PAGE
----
First day of school ‘great’ at Amsterdam school district

Erin Henry walks her daughters Isabel Vargas, 5, left, and Rosalie Vargas, 8, home after their first day of classes at Marie Curie Institute in Amsterdam on Wednesday.

Erin Henry walks her daughters Isabel Vargas, 5, left, and Rosalie Vargas, 8, home after their first day of classes at Marie Curie Institute in Amsterdam on Wednesday.

AMSTERDAM — It was a “great” first day of school at the Greater Amsterdam School District, according to students, parents and staff.

District students in pre-K through first grade returned to schools for the 2021-22 school year on Tuesday, while students at all other grade levels were welcomed back on Wednesday.

The return to school for the second year during the pandemic went smoothly, according to Superintendent Richard Ruberti.

“I want to commend our entire staff on a very orderly opening of school given all of the changes that occurred prior to school opening this year,” Ruberti said on Wednesday while chatting outside of Marie Curie Elementary School during dismissal. “It has all gone very smoothly in all of our buildings.”

District officials originally anticipated coronavirus precautions would be minimal, if any, for the fall after the state began lifting restrictions earlier this year as infection rates declined and vaccination rates climbed.

Waning vaccination rates and the emergence of the easily transmissible delta variant that has caused infection rates to rise once again led the state to issue new guidance for schools and Gov. Kathy Hochul to institute a universal mask mandate for students and staff while indoors, regardless of vaccination status.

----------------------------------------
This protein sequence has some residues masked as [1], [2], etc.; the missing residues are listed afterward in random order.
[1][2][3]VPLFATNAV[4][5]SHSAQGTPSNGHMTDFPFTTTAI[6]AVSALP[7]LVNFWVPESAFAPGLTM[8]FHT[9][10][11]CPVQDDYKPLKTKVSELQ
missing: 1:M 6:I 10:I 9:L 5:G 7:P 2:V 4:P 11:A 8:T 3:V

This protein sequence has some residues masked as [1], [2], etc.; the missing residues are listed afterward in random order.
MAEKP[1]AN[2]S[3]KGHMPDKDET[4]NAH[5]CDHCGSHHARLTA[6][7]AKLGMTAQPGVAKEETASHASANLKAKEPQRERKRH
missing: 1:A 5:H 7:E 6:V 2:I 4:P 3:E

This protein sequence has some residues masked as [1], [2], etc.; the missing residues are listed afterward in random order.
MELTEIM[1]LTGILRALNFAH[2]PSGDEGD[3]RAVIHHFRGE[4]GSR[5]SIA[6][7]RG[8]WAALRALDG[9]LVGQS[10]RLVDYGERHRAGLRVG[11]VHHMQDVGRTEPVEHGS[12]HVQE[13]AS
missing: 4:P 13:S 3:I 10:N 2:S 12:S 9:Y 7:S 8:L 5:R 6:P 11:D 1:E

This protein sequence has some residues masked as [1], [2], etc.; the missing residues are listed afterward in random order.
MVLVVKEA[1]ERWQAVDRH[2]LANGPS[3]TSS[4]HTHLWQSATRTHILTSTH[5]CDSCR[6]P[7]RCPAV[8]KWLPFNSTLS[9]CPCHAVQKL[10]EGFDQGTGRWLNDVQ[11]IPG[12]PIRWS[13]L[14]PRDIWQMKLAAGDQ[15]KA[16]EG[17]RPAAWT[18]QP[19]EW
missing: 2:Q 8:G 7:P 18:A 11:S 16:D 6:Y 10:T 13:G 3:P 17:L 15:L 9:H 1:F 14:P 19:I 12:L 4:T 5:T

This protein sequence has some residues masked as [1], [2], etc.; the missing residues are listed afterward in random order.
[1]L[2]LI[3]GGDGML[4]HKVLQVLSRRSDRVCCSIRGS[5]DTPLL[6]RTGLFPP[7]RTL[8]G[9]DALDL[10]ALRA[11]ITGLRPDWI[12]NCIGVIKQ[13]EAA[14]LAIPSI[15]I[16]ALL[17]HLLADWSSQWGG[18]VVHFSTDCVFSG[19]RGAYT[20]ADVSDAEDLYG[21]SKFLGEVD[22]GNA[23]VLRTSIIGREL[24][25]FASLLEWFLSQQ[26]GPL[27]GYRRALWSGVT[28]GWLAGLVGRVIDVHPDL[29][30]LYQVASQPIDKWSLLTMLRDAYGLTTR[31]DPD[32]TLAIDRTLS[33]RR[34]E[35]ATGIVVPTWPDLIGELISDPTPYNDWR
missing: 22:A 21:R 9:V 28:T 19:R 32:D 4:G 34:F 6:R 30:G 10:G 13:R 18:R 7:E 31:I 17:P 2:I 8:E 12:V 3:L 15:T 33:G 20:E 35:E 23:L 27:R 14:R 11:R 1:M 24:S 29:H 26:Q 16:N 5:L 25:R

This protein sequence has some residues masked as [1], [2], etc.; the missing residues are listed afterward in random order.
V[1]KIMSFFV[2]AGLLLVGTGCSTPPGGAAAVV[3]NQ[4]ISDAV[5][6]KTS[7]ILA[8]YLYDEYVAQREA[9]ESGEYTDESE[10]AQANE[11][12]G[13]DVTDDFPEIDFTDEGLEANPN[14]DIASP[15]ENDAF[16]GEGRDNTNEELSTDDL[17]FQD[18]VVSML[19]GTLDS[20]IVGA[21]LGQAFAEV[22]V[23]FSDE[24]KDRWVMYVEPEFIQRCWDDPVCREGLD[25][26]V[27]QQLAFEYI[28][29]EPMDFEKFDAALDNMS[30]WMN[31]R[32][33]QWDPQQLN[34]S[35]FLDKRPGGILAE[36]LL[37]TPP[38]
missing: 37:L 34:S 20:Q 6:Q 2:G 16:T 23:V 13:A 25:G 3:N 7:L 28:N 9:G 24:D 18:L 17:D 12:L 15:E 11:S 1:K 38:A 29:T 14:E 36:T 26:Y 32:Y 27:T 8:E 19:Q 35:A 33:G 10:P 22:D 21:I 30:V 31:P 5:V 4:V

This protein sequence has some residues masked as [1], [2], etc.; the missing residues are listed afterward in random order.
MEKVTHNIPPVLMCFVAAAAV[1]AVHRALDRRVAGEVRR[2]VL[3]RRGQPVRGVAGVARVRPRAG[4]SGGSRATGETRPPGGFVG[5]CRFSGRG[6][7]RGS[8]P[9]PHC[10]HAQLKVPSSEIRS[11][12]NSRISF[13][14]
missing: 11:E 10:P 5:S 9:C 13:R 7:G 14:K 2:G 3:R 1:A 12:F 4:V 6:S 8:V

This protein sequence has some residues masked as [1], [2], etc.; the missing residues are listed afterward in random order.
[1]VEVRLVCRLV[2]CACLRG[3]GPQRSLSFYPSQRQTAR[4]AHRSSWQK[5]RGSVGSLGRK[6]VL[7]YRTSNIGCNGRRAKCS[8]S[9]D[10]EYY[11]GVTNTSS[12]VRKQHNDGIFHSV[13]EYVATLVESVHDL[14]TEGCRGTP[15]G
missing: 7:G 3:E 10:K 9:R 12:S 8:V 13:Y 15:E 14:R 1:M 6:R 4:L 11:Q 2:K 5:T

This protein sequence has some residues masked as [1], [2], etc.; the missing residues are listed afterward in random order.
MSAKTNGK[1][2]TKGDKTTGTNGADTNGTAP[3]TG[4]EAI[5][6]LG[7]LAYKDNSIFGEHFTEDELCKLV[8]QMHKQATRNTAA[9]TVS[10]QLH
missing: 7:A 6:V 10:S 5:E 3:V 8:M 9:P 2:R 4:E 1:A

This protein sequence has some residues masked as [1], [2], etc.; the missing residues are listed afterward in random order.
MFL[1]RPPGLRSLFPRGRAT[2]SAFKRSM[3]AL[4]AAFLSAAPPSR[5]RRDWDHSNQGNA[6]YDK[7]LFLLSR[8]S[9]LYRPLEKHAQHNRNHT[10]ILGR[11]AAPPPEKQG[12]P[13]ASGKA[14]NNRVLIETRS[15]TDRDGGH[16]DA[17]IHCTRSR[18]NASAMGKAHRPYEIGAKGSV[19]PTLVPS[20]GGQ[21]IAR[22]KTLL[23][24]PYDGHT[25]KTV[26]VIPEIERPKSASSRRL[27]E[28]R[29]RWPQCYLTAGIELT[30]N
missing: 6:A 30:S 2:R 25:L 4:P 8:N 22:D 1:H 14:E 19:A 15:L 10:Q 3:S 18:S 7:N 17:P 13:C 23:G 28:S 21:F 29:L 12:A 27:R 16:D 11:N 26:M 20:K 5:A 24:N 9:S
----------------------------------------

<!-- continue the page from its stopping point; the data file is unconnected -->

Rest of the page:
While the measures are intended to provide for a safe return to school for all, they are especially geared toward protecting students under 12 who are not eligible to receive the coronavirus vaccine at this time.

GASD had been developing a tiered approach to coronavirus safety measures that would have ramped up the precautions in direct proportion to the number of confirmed cases among students and staff before the state issued new guidance roughly two weeks before the first day of school.

Although he expressed disappointment that schools were reopening under coronavirus measures again this year, Ruberti said district officials were prepared to shift gears at the state’s direction.

“It was disappointing, because we all thought we might be back to a normal opening school year,” Ruberti said. “We adjusted the reopening plan that we had. It was always fluid, it was always ready to change based on the statistics and the mandates.”

Not a lot has changed for students from the end of the last school year to the start of the new academic year this week.

The district had started the previous year under a hybrid model before bringing kids back to school in-person in the spring. A fully remote model that was previously offered is not available this year as the district prioritizes getting kids back to school full-time in keeping with recommendations from public health experts.

“It is wonderful to have all of our students back in-person. It was something I was working hard for last year and we were prepared for this year,” Ruberti said.

Even as kids came back to school full-time in the spring, roughly 40% of students remained fully remote. Bringing all 3,800 of the district’s students back to school this year created challenges to accommodate the required three feet of social distancing inside of classrooms and additional space when masks are removed for meals.